Within 24 hours of the opening ceremony of the Tokyo Olympics, my almost 4-year-old daughter asked me if she could take a gymnastics class. Then she wanted to begin swimming lessons — finally. Then she asked if we could buy a horse. And just the other morning, she wanted to put on her sneakers so she could go “run like the fast girls” in the driveway.
We had the television tuned to the Olympic competitions for a couple of weeks, and since the games ended, I’ve found different replays and commentary available on Peacock that I’m sure we’ll put on to watch again.
With every sport we’ve watched, from speed climbing to fencing to artistic gymnastics to track and field events to my personal favorites, horse dressage and swimming, Rose sat riveted, asking all sorts of questions about the athletes, the game, and if she can try to do it herself.
I’ve got more videos than I can count of her attempting to do a cartwheel with Suni Lee’s floor routine playing in the background. As we watched the closing ceremonies, Rose said, “I loved learning all these sports. I want to try them all.”
There’s a desire in little kids to imitate what they see, whether it’s athletes competing at the Olympics, cartoon dogs from “Bluey” playing a game with their dad, or a song and dance routine from the latest Netflix show with kids who morph into ninjas to solve neighborhood problems.
They’re sponges, taking in what they see, hear, watch, read and absorbing it all and then turning around and repeating it, sometimes correctly, sometimes amusingly, but always with scary accuracy that makes me more closely watch the shows we put on and the songs we play.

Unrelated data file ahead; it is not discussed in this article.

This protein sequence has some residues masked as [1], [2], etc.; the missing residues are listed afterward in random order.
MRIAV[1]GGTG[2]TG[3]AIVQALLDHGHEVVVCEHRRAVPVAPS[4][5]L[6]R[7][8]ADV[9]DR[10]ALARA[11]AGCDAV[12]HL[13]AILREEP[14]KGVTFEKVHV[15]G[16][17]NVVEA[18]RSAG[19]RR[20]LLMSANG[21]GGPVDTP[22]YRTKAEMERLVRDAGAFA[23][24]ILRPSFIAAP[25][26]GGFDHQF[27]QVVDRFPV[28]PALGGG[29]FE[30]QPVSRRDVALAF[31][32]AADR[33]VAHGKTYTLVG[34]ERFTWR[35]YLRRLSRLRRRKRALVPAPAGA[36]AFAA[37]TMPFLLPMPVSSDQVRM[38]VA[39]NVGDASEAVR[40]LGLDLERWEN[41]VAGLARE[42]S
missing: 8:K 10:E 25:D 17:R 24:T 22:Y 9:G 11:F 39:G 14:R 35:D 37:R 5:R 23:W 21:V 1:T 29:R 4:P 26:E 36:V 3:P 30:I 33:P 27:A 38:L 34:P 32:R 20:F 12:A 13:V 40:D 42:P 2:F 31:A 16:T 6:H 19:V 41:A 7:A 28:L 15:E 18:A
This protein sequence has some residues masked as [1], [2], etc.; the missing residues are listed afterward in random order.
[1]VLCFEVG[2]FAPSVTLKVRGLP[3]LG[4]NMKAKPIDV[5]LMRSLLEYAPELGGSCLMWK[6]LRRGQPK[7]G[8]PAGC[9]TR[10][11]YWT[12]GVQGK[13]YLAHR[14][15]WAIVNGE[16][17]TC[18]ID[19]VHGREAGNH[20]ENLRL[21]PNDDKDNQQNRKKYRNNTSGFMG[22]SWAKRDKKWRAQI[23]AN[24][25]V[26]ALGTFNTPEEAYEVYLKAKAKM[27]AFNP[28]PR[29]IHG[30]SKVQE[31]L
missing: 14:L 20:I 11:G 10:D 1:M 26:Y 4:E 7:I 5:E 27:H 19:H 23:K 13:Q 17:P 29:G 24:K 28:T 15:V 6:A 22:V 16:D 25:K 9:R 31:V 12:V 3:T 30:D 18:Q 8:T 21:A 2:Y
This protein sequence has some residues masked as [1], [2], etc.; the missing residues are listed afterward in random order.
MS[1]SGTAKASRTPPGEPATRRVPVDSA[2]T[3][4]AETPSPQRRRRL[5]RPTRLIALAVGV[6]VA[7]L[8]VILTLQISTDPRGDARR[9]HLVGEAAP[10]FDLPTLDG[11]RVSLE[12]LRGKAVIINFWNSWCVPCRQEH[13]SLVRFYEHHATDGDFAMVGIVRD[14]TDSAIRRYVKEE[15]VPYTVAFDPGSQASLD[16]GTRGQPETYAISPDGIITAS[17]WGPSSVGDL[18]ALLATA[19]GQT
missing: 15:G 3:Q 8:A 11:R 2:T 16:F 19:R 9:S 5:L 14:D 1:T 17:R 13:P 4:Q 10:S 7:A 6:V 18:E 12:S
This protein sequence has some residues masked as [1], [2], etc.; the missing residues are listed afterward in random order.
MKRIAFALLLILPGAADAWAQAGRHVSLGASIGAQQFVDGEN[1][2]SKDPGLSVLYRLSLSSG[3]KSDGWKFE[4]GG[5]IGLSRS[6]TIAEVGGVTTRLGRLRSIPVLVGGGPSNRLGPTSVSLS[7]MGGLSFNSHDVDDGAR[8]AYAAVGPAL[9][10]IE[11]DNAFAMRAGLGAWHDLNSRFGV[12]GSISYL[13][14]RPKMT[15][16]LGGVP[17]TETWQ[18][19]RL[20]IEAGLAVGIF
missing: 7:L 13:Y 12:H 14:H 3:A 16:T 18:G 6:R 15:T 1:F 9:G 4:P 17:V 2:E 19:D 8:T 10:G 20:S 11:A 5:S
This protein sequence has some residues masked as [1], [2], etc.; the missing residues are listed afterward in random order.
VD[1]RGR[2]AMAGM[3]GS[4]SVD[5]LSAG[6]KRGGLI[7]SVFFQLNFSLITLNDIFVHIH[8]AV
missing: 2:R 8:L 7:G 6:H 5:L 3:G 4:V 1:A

The other day Rose dropped her cup of water, and as it splashed everywhere, she called herself a loser. I hurriedly told her she was of course not a loser, and then asked where she heard that word. When she said, “The mean bird in ‘Rio’ called another bird that,” I realized maybe we needed to take a break from that movie.
It’s not just kids who absorb, though. Young and impressionable, children take in sights and sounds and spit them back out, but adults do as well.
The company we keep, perhaps gossipy and mean-spirited, can influence our thoughts about others. The shows we watch, sometimes in stark contrast to what we believe as Catholics, can make us question if our faith is outdated or wrong.
The social media profiles we follow, sometimes making us jealous, forcing us to constantly compare ourselves to what so and so has or does, can drive us to a place of covetousness and lack of gratitude for our own blessings.
We have to be careful, making sure what we take in does not then, in turn, change the type of life we long to live or drag us further from our faith. Unless, of course, the things we take in — the things and people we allow to influence us — are leading us closer to holiness.
Then, by the grace of God, we want those things and people to help us become better, more prayerful, generous, virtuous people who can in turn positively influence others to pursue sanctity too.
As we are careful, watching closely what we absorb, we can be diligent in finding things that build us up, help grow our faith, and lead us to a vision of heaven as we live life on earth.
Whether the Olympics —the Beijing Winter Games just around the corner — or a favorite sitcom, a documentary, a Spotify playlist or the radio show that’s always on when we go pick up the kids from school, take stock of what you consume. Pay attention to what it’s doing in your life and remember you are a sponge that will put out in the world what you’ve taken in yourself.
Katie Prejean McGrady is an international Catholic speaker and author.
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